Tuesday 2 September 2008

timeline to britishness

Before I start, I realize (realise) that I have been posting wordier entries these days. Perhaps I am turning to this blog as more of a journal to chronicle thoughts and experiences... or perhaps I have been neglecting my camera. Either way, I will be sure to post more photos soon.

The first time I visited the UK was 10 years ago. I spent the summer travelling and visiting friends who had already returned from Japan.

I came back for a mini-reunion of sorts with the Japan gang over New Year’s 2000.

In December 2003 and January 2004, I spent four weeks travelling around Europe (Holland, Belgium, Switzerland and Italy). My flight back was from Heathrow, so we met up again on the last night of my trip.

One month later I turned 31 and began to wonder if I was living the life I wanted, or just going through a comfortable existence where things happened around me and to me with very little active participation on my part. I decided it was time for me to take charge and change my direction.

In May 2004, M&K got married, and it gave me another reason to visit London. At the last minute, I filled out an application for postgraduate study at SOAS, bought a dress for the wedding, and crossed the Atlantic again. Six weeks later, I had my acceptance letter. I quit my job, sold my furniture, stored (a lot of stuff) at my parents’ house, moved out of my apartment, and signed my car over to my sister.

SER came with me on an overnight road trip to LA to get my student visa. It was dated 3 September 2004. I flew to London on the 13th.

As I was wrapping up my dissertation in late August 2005, S and I started dating. I still had a few months left on my student visa, and was initially confident that I could find a job and work permit sponsor. I had underestimated the importance of UK work experience – I had no idea that ten years of working in Japan and the USA, plus a Master’s from University of London, would be deemed insufficient. It all felt very unjust.

My only hope was to secure a Highly Skilled Migrant Program (HSMP) visa on my own merit. With my student visa expiring on 30 January 2006, I applied for the HSMP on 16 January and was rejected on 24 January. I cried for days.

I appealed the decision on 16 February (thinking that my birthday would be a lucky day), and was informed on 14 March that the rejection had been upheld. I was running out of time.

So S and I made a bold decision. I informed the Home Office that I was withdrawing my application for Further Leave to Remain/HSMP and flew back to California on 11 April 2006. One week later, I met S in New York. Our families kindly surprised us by joining us there. We applied for our marriage license on Thursday 20 April and got married on Friday the 21st. First thing Monday morning, I applied for my spouse visa. A mere 90 minutes later, I had it! S flew back on Tuesday and I joined him on Friday 28 April 2006. For the first time, I was officially on the path to settlement in the UK.

I was granted Indefinite Leave to Remain on 4 April 2008. I gathered my ‘Japanese’ British buddies again and got them to countersign my application for naturalisation. I applied for British citizenship on 6 May 2008. It felt like eons, but was actually just under 17 weeks, before I got my approval letter last Saturday.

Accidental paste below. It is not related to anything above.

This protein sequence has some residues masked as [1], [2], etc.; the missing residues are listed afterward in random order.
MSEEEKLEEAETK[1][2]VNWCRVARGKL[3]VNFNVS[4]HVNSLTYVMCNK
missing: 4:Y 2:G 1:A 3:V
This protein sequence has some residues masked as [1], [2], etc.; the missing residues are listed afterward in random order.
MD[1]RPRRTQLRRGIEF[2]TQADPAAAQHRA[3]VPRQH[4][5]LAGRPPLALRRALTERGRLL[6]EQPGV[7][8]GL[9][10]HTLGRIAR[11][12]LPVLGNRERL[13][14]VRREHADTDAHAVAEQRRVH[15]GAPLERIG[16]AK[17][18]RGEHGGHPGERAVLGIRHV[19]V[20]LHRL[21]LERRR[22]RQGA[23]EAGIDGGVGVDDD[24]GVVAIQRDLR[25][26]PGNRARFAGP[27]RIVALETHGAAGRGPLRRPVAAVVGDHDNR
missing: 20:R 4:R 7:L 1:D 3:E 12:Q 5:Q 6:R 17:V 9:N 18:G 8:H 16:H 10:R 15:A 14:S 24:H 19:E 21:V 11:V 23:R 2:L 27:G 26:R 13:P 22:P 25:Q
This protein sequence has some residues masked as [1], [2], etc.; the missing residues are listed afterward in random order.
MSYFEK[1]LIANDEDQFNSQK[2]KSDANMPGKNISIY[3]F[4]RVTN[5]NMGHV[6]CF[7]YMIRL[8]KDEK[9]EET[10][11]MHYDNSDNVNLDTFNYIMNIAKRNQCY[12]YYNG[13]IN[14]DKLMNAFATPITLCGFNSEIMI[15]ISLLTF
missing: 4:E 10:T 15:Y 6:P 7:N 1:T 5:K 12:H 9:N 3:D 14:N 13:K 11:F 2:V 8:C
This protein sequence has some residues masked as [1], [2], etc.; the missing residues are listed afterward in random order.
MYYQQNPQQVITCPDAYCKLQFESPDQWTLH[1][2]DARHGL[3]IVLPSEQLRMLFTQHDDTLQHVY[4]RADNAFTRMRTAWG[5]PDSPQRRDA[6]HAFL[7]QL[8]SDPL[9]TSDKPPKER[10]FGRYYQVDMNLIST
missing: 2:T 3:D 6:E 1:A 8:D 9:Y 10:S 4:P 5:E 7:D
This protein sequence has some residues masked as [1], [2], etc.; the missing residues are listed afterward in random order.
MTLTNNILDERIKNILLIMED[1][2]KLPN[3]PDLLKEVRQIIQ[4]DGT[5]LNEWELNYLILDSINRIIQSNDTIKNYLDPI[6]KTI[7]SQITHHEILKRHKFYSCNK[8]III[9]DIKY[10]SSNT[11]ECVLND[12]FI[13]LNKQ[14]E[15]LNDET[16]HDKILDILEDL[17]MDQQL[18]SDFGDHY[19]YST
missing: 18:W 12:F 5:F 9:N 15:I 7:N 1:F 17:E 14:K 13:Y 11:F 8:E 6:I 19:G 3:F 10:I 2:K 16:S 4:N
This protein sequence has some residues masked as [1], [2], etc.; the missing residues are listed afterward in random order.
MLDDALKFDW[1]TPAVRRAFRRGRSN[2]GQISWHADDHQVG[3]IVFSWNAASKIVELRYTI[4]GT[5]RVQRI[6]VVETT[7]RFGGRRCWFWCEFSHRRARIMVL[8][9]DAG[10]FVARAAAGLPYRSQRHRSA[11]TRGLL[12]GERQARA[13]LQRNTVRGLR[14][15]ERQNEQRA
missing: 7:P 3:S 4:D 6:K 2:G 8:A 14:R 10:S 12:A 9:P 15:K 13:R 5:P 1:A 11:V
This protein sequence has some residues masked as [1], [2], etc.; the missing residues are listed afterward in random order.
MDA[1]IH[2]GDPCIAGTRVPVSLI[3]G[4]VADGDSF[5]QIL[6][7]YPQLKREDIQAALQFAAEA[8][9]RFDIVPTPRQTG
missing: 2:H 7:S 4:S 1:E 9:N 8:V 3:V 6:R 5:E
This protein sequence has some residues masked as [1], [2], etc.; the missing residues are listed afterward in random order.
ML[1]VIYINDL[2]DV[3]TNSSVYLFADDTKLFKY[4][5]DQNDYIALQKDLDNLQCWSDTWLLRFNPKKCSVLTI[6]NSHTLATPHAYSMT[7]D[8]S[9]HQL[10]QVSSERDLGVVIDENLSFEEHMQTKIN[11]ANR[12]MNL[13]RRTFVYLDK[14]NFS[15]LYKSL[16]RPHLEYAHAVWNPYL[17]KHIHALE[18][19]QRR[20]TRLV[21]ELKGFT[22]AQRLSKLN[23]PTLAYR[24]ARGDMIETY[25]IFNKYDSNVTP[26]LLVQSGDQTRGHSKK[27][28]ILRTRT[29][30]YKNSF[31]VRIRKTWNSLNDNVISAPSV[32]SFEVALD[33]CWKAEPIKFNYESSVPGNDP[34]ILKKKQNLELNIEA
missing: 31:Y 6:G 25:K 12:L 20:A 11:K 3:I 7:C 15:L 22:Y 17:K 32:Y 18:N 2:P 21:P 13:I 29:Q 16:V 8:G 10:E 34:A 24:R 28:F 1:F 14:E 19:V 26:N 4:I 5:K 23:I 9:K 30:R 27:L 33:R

And now, on 2 September 2008, almost exactly four years after my student visa was issued, I am British.

There are two more significant milestones for me to reach: getting my UK passport and my UK driving licence. But these feel decidedly attainable after some of the uncertainty of the past few years.

I should point out that my bureaucratic battles have been nothing compared to some of the challenges people undergo to immigrate to different countries. The longest wait I ever had was getting citizenship – a mere 116 days. In some countries (I’m looking at you, Ireland and USA), it takes years for the same process, on top of all the years it takes just to qualify for citizenship in the first place. I was rejected for the HSMP, which (at the time) felt like the end of the world. As it turns out, it was the biggest blessing in disguise. In November 2006 they changed the rules for HSMP holders, and many of them are still in visa limbo while various judges and immigration officers decide their fate and future in the UK. I have been treated fairly and with courtesy throughout my experiences. The only immigration officer who ever threatened not to let me in was actually the first one I met during my trip in 1998. Otherwise, I have encountered a few grumpy immigration officers at airports, but always managed to get my entry stamp.

In fact, the most painful part of the entire process has been the expense. I have yet to add it all up, but it is well over £3,000 just in fees – much more if you consider the costs of flights, postage, passport-size photos, etc.

So here I am: an American-Brit. (That sounds clumsy, but I don’t think that British-American is accurate to describe an American who becomes British.) Can I now tick the box that says White British instead of White Other on those ethnicity questionnaires? Or does my American-born blood keep me in the domain of Otherness? I have also become European. Maybe Other is more appropriate after all.

Will my upper lip get progressively stiffer? Will I ever invest in a proper mac and wellies? I already complain about the weather…

Stay tuned for my next adventures!

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